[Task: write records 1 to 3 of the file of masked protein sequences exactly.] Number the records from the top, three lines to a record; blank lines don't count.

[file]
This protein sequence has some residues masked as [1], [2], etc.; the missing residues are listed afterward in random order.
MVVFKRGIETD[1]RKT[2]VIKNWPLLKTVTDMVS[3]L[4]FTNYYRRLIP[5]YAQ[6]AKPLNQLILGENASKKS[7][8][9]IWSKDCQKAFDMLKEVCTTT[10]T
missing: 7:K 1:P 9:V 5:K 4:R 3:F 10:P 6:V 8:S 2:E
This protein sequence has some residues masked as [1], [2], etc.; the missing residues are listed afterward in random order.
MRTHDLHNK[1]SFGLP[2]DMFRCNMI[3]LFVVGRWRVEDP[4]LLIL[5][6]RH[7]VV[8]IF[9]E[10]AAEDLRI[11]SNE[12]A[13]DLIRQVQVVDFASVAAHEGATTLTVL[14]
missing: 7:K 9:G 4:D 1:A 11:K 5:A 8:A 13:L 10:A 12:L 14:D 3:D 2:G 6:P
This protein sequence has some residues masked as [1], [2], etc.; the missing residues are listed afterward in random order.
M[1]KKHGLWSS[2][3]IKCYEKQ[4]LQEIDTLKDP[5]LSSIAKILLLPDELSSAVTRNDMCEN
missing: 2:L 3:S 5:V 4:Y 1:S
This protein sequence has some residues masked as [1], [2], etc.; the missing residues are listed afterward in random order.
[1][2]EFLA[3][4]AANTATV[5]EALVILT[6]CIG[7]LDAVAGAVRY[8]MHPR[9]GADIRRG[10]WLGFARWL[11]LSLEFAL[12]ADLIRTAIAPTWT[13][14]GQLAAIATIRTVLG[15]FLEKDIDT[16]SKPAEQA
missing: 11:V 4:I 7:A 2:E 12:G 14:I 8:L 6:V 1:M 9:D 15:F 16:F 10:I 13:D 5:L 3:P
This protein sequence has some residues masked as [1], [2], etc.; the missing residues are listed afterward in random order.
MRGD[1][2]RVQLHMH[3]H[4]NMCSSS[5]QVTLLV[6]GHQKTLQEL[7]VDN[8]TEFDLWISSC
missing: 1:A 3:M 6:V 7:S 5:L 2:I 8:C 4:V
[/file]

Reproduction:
This protein sequence has some residues masked as [1], [2], etc.; the missing residues are listed afterward in random order.
MVVFKRGIETD[1]RKT[2]VIKNWPLLKTVTDMVS[3]L[4]FTNYYRRLIP[5]YAQ[6]AKPLNQLILGENASKKS[7][8][9]IWSKDCQKAFDMLKEVCTTT[10]T
missing: 7:K 1:P 9:V 5:K 4:R 3:F 10:P 6:V 8:S 2:E
This protein sequence has some residues masked as [1], [2], etc.; the missing residues are listed afterward in random order.
MRTHDLHNK[1]SFGLP[2]DMFRCNMI[3]LFVVGRWRVEDP[4]LLIL[5][6]RH[7]VV[8]IF[9]E[10]AAEDLRI[11]SNE[12]A[13]DLIRQVQVVDFASVAAHEGATTLTVL[14]
missing: 7:K 9:G 4:D 1:A 11:K 5:A 8:A 13:L 10:A 12:L 14:D 3:D 2:G 6:P
This protein sequence has some residues masked as [1], [2], etc.; the missing residues are listed afterward in random order.
M[1]KKHGLWSS[2][3]IKCYEKQ[4]LQEIDTLKDP[5]LSSIAKILLLPDELSSAVTRNDMCEN
missing: 2:L 3:S 5:V 4:Y 1:S